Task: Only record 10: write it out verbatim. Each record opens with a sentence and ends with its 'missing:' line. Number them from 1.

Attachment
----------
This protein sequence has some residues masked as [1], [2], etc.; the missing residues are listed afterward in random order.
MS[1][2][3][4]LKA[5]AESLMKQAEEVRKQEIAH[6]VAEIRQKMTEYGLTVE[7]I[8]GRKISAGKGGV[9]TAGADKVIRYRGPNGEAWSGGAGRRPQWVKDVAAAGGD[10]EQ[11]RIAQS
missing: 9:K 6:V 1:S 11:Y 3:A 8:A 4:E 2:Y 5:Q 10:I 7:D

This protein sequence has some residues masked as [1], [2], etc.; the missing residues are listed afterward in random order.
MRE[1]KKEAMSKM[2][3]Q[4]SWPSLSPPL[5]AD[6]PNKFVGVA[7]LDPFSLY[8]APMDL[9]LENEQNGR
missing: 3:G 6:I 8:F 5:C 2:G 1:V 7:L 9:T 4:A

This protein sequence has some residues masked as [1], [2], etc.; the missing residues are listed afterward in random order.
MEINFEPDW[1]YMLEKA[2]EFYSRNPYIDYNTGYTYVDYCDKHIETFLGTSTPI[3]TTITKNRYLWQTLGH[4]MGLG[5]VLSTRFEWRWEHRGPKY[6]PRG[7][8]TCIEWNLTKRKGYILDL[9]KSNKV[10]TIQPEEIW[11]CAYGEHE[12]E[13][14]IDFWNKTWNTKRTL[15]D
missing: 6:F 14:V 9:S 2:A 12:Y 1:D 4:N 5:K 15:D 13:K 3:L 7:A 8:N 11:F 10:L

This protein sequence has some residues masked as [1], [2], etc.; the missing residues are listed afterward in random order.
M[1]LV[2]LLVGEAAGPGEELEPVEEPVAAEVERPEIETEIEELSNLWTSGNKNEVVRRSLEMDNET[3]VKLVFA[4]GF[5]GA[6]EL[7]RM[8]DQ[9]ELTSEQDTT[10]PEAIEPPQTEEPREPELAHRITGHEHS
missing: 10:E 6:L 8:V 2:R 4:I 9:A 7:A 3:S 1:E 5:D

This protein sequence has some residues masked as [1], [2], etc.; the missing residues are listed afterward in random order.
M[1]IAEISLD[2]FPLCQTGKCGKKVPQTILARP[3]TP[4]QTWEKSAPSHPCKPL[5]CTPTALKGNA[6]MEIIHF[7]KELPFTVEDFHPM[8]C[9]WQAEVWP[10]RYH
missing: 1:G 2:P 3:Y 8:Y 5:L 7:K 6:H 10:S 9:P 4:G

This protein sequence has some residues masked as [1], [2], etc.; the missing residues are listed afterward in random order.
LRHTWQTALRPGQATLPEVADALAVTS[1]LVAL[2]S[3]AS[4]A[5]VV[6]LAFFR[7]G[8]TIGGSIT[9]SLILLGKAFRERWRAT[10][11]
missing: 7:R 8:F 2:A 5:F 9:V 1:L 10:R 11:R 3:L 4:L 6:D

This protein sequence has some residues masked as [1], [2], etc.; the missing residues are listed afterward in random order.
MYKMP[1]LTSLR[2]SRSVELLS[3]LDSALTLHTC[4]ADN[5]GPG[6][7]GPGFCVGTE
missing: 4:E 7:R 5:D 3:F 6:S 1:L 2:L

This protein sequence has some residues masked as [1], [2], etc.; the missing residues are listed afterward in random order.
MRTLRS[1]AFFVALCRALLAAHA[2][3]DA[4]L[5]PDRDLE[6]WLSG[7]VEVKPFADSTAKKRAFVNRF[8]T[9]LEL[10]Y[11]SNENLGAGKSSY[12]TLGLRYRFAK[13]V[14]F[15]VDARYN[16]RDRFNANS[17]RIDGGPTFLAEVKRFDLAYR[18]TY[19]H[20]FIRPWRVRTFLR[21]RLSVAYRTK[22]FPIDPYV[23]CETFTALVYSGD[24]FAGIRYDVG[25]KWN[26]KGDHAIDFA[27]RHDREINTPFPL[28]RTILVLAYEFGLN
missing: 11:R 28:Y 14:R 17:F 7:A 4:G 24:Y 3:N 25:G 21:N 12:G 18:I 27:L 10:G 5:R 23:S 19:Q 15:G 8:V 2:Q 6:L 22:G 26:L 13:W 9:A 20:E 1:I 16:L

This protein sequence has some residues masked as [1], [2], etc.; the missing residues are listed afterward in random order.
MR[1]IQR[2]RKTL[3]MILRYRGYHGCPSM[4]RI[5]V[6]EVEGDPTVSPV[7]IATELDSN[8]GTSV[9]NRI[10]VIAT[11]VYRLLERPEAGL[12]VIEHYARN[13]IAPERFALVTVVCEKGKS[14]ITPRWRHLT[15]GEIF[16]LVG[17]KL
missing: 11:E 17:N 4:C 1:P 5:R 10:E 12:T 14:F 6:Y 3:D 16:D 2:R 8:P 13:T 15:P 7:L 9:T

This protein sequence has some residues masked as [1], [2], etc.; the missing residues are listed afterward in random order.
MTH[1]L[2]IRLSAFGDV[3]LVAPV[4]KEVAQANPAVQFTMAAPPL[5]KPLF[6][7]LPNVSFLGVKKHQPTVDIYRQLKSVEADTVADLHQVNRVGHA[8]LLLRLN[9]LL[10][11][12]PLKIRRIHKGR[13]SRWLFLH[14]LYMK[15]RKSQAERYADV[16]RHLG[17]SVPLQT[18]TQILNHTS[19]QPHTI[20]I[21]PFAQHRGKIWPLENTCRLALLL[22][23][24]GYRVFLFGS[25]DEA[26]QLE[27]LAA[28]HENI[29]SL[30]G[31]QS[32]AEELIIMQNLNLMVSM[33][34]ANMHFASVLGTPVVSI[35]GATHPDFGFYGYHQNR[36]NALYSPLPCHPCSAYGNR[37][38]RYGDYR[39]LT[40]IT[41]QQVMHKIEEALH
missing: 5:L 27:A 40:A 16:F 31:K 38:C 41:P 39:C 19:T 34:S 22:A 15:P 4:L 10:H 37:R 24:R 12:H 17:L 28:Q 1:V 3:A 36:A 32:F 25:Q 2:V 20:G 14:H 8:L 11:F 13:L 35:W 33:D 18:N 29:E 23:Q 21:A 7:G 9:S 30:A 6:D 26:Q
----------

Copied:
This protein sequence has some residues masked as [1], [2], etc.; the missing residues are listed afterward in random order.
MTH[1]L[2]IRLSAFGDV[3]LVAPV[4]KEVAQANPAVQFTMAAPPL[5]KPLF[6][7]LPNVSFLGVKKHQPTVDIYRQLKSVEADTVADLHQVNRVGHA[8]LLLRLN[9]LL[10][11][12]PLKIRRIHKGR[13]SRWLFLH[14]LYMK[15]RKSQAERYADV[16]RHLG[17]SVPLQT[18]TQILNHTS[19]QPHTI[20]I[21]PFAQHRGKIWPLENTCRLALLL[22][23][24]GYRVFLFGS[25]DEA[26]QLE[27]LAA[28]HENI[29]SL[30]G[31]QS[32]AEELIIMQNLNLMVSM[33][34]ANMHFASVLGTPVVSI[35]GATHPDFGFYGYHQNR[36]NALYSPLPCHPCSAYGNR[37][38]RYGDYR[39]LT[40]IT[41]QQVMHKIEEALH
missing: 5:L 27:A 40:A 16:F 31:K 38:C 41:P 39:C 19:T 34:S 22:A 15:P 4:L 10:H 37:R 24:R 12:H 17:L 28:Q 1:V 3:A 36:A 32:F 25:Q 2:V 20:G 14:H 8:L 11:F 13:L 35:W 33:D 18:N 29:E 23:Q 21:A 7:G 9:S 30:A 6:D 26:Q